Pros: Medscape has many useful features, including clinical disease, procedure and news and education sections. The App's interface is very streamlined and the search function is more user-friendly than many of its competitors. Furthermore, the drug section includes drug interaction, pill identification and formulary features. (12)
Cons: Medscape requires users to complete a one-time registration. (12)
Summary: Medscape is a very quick App that is excellent for referencing drugs and disease. The multitude of useful features possessed by this App make it very user-friendly and its free price tag renders it an attractive choice for all physicians. For the practitioner who is looking for an encompassing single app, Medscape would provide the best utility. It is compatible with iPhone, Android, and Blackberry devices.
2. MedPage Today Mobile (15) by MedPage Today
Use: Drug and Disease Reference, Medical News and Education and CME
Cost: Free Pros: MedPage Today Mobile is a comprehensive App that contains sections for drug and disease reference, as well as medical news and education. This App also possesses a user-friendly interface. The ability to obtain CME credit within this App is a unique and convenient feature not supplied by the majority of competing Apps. (15)
Cons: MedPage Today Mobile requires users to complete a one-time registration. (15)
Summary: MedPage Today Mobile is an excellent App that rivals MedScape as a practitioner's primary App. It is compatible with iPhone and Android devices, but not Blackberry devices.
3. Micromedex (11, 14,16-17) by Truven Health Analytics Use: Drug Reference (additional Apps from Micromedex Include Drug Interactions, IV compatibility)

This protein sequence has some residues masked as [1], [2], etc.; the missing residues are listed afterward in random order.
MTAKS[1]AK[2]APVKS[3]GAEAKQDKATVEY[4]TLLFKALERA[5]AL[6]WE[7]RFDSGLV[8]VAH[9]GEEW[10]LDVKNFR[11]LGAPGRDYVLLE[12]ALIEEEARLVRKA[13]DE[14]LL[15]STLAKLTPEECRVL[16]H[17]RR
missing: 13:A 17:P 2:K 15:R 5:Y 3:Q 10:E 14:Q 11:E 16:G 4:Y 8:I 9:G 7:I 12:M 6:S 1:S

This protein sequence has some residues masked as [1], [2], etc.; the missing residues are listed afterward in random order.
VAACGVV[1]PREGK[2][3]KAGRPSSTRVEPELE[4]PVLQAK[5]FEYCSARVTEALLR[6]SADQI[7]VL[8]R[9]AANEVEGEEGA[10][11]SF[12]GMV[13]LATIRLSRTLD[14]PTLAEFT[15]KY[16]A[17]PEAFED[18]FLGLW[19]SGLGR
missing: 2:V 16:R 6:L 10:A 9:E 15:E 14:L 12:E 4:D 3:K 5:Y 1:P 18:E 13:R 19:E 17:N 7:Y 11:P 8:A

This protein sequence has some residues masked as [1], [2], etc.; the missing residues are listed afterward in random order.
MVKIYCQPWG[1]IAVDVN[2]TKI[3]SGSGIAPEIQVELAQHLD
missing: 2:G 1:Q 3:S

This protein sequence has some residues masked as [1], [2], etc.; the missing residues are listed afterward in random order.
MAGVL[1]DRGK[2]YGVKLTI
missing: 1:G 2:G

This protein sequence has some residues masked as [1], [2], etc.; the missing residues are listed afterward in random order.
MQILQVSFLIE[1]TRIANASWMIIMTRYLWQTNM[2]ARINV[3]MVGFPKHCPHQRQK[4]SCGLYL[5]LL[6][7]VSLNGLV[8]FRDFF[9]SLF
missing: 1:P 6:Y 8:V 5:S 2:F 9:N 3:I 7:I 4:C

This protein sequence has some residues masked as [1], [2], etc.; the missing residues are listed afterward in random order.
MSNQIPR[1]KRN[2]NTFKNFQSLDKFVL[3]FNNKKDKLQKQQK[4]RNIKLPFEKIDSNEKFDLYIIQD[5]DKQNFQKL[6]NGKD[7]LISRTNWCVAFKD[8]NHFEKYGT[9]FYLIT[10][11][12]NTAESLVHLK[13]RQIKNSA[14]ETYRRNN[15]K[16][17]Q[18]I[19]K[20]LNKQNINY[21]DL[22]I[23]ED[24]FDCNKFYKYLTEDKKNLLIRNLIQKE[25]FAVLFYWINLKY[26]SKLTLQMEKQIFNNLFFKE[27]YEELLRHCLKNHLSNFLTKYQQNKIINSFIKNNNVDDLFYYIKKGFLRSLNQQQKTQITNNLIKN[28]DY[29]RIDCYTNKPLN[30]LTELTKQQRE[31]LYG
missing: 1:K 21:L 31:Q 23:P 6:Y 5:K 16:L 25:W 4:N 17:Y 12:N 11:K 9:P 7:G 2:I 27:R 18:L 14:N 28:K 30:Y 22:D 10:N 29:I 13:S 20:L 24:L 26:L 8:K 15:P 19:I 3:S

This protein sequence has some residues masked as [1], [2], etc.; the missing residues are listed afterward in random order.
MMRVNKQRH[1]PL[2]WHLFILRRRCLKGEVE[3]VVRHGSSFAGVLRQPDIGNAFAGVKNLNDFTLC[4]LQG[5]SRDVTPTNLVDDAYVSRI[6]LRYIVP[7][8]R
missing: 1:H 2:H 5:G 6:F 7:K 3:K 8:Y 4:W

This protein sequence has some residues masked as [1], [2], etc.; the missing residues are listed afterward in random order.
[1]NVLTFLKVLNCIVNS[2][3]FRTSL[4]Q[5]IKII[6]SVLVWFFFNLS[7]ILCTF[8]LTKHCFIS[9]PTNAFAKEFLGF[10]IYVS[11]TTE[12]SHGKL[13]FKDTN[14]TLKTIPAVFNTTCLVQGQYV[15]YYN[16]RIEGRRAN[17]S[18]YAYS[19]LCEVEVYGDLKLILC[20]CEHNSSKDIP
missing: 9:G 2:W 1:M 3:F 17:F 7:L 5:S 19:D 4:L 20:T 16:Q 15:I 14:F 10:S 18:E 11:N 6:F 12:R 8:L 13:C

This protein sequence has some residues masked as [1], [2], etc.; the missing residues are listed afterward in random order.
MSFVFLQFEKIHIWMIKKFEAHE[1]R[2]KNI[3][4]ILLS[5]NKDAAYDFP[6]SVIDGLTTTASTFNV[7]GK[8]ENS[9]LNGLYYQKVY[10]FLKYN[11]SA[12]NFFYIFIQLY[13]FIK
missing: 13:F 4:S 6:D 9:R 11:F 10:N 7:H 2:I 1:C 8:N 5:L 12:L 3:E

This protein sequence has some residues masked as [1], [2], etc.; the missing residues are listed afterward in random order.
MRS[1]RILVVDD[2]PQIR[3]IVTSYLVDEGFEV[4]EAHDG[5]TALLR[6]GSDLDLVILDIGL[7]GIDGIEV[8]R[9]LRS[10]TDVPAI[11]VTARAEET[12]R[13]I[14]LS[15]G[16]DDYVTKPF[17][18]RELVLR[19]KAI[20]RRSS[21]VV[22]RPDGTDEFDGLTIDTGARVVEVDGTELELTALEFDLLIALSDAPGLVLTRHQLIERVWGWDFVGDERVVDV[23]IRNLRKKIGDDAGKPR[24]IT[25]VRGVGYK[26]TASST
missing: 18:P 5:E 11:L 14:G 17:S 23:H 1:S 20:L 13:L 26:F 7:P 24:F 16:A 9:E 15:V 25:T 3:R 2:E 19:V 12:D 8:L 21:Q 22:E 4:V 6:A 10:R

Pros: Micromedex allows users to search for drugs using inquiries independent from a drug's name. Accordingly, unlike many of its competitors, searches relying upon drug class, black box warnings, contraindications, pediatric dosing and drug interactions will all yield fruitful results. (17)
Cons: Micromedex does not provide pill identification, a dosing calculator or formulary functions. Furthermore, this App does not possess a disease reference section.
Summary: Micromedex is a very streamlined App with an intuitive user interface that provides up-to-date drug information. However, it unfortunately lacks some of the functions that other Apps provide. Notwithstanding the foregoing limitations, Micromedex provides concise drug information more efficiently than most of its competitors. (17) It is compatible with iPhone, Android, and Blackberry devices.
4. Skyscape Medical Resources (11), (14, 18-19) by Skyscape
Use: Drug and Disease Reference,
Decision Making, Medical News Cost: Free
Pros: In addition to possessing a limited drug reference section, Skyscape provides free access to disease reference (Clinical Medicine), a decision making section (Archimedes) and a medical education section (MedAlert). (19)
Cons: The Skyscape user interface is cumbersome and searching can often be difficult. Similar to many of its competitors, Skyscape possesses a registration requirement.